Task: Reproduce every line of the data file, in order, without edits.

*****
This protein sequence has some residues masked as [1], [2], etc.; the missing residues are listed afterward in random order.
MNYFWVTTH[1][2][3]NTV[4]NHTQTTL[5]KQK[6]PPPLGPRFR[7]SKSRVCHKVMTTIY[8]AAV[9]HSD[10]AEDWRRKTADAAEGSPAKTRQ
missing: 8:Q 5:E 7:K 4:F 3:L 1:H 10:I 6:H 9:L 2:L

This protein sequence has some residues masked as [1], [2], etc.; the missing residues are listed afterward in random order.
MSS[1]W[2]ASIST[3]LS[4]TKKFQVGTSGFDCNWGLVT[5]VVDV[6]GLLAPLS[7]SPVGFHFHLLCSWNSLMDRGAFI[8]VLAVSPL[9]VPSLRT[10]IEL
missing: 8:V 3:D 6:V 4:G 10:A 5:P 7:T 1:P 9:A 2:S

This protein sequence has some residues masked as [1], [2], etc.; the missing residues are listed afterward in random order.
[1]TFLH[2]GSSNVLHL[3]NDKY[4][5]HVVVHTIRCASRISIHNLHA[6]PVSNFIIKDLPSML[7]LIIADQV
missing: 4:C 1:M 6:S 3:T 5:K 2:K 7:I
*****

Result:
This protein sequence has some residues masked as [1], [2], etc.; the missing residues are listed afterward in random order.
MNYFWVTTH[1][2][3]NTV[4]NHTQTTL[5]KQK[6]PPPLGPRFR[7]SKSRVCHKVMTTIY[8]AAV[9]HSD[10]AEDWRRKTADAAEGSPAKTRQ
missing: 8:Q 5:E 7:K 4:F 3:L 1:H 10:I 6:H 9:L 2:L

This protein sequence has some residues masked as [1], [2], etc.; the missing residues are listed afterward in random order.
MSS[1]W[2]ASIST[3]LS[4]TKKFQVGTSGFDCNWGLVT[5]VVDV[6]GLLAPLS[7]SPVGFHFHLLCSWNSLMDRGAFI[8]VLAVSPL[9]VPSLRT[10]IEL
missing: 8:V 3:D 6:V 4:G 10:A 5:P 7:T 1:P 9:A 2:S

This protein sequence has some residues masked as [1], [2], etc.; the missing residues are listed afterward in random order.
[1]TFLH[2]GSSNVLHL[3]NDKY[4][5]HVVVHTIRCASRISIHNLHA[6]PVSNFIIKDLPSML[7]LIIADQV
missing: 4:C 1:M 6:S 3:T 5:K 2:K 7:I